Why Northern Nigeria Has Fewer Entrepreneurs - 1

I read an article on Fast Company about The Rules of The Creative Class, and combined with a discussion I had had with a friend the day before about young people creating change in Nigeria, a series of thoughts was triggered in my mind. According to Fast Company, one of the rules of the creative class is individualism. They view themselves as distinct, different and unique. They do not try to conform wholly to the rules of their societies, neither are they deviants. They are confident in the knowledge of who they are. In other words, they know which rules are worth breaking. Secondly, the creative class believe in a meritocratic system. They are mostly from the truly wealthy class, and even though they want to make money, they are not driven solely by the lure of money. They are more driven by the vision of something great.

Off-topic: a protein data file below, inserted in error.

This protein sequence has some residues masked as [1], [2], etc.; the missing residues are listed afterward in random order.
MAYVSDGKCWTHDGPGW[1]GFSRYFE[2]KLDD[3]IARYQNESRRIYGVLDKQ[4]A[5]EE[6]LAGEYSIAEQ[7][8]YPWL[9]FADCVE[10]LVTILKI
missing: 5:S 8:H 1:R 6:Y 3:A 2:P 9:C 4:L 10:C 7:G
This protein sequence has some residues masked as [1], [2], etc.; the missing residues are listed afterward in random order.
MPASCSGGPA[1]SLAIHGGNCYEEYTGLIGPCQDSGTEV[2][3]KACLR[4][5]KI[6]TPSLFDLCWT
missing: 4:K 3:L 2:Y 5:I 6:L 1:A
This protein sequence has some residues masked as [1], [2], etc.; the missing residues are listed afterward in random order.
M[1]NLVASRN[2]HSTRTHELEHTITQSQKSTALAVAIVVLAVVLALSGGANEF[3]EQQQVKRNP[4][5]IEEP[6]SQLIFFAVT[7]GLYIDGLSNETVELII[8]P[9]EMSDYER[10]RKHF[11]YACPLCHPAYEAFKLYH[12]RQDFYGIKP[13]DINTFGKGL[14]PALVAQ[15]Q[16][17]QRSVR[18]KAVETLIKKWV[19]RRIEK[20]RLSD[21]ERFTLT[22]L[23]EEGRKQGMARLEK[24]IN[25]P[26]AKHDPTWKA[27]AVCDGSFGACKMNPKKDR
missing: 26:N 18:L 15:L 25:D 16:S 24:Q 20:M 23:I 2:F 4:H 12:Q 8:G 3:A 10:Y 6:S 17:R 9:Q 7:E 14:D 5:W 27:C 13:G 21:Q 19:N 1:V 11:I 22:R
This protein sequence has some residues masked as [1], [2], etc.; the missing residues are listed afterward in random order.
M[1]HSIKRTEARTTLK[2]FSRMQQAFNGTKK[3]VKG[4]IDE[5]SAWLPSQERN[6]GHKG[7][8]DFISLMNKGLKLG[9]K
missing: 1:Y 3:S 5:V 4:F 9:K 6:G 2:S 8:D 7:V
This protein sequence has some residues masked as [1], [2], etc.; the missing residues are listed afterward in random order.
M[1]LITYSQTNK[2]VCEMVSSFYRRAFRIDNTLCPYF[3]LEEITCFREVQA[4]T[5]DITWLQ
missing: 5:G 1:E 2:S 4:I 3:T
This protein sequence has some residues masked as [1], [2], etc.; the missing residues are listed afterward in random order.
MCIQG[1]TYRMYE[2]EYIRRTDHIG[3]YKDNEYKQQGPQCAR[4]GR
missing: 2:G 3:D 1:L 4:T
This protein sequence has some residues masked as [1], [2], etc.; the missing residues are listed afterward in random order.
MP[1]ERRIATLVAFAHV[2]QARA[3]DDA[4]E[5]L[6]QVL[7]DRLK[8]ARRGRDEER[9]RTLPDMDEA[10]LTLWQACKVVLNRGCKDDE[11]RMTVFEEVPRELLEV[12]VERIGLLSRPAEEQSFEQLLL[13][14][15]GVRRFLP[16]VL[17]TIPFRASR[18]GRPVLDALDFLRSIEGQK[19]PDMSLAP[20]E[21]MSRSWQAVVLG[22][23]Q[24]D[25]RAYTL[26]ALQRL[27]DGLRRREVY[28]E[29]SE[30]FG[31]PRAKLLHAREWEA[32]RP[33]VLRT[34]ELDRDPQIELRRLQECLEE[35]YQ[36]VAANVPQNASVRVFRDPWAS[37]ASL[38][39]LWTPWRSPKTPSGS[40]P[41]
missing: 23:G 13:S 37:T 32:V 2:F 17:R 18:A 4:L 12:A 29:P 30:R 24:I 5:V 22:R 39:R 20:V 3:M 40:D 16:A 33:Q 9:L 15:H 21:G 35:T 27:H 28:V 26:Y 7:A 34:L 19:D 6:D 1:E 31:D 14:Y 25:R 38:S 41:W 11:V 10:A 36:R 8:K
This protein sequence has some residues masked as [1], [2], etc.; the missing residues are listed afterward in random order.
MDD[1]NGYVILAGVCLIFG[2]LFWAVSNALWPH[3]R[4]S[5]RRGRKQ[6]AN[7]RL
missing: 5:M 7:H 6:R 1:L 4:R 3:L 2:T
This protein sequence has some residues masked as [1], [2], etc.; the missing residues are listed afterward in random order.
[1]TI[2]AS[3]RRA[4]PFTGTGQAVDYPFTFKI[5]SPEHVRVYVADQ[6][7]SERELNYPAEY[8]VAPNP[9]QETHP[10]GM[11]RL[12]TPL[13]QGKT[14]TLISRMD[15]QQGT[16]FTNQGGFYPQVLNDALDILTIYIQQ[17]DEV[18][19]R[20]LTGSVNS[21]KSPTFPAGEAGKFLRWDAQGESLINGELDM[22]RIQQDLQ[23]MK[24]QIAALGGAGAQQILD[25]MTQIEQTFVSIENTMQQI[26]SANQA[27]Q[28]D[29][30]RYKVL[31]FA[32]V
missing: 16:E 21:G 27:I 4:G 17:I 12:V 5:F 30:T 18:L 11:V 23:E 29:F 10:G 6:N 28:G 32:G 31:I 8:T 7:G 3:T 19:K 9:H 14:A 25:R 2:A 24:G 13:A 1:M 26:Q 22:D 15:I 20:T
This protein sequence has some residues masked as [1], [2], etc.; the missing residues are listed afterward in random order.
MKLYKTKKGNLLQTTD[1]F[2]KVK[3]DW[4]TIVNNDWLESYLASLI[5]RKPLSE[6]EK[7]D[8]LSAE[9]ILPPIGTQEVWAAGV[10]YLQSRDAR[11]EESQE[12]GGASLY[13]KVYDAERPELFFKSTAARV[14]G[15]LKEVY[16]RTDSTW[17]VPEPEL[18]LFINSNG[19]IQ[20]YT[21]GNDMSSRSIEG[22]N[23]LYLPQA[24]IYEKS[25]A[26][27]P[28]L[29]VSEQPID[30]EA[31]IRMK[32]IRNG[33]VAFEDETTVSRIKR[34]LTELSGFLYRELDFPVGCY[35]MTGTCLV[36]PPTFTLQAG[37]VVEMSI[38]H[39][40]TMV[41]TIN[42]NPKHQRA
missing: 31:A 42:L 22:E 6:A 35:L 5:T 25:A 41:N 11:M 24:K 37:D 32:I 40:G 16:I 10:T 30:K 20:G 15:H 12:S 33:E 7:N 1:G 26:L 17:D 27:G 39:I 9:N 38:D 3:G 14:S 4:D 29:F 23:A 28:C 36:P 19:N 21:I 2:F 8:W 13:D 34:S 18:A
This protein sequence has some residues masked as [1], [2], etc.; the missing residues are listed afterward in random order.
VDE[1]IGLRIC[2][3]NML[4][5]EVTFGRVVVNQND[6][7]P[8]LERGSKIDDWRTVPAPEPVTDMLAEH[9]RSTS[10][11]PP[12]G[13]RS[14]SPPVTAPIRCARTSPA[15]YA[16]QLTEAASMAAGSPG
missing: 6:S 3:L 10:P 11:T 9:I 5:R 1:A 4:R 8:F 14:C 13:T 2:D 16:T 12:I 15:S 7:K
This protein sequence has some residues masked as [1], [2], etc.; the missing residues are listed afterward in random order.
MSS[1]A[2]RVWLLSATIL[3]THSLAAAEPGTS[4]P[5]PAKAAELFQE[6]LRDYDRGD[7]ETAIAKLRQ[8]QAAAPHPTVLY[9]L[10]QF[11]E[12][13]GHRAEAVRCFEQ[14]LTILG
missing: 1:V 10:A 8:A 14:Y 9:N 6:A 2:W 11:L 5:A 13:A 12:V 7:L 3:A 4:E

This simply means that creative people, from those working on film and music projects to social and business entrepreneurs, emerge from families that are at the least, mid-middle class; which though not rich, are comfortable, and therefore have their needs such as food, education, etc, taken care of. But beyond that, they emerge from families where they are given the environments to explore their inner selves, either by design or accident. That is what makes them truly individualistic. Even families that do not fall into the economic class of mid-middle class but provide that kind of environment, which in this case, is mostly by accident of negligence, encourages these kids to find themselves and be truly individualistic, though at the great risk of battling the ills of growing up without parental supervision and not being blown away by peer pressures and what-not.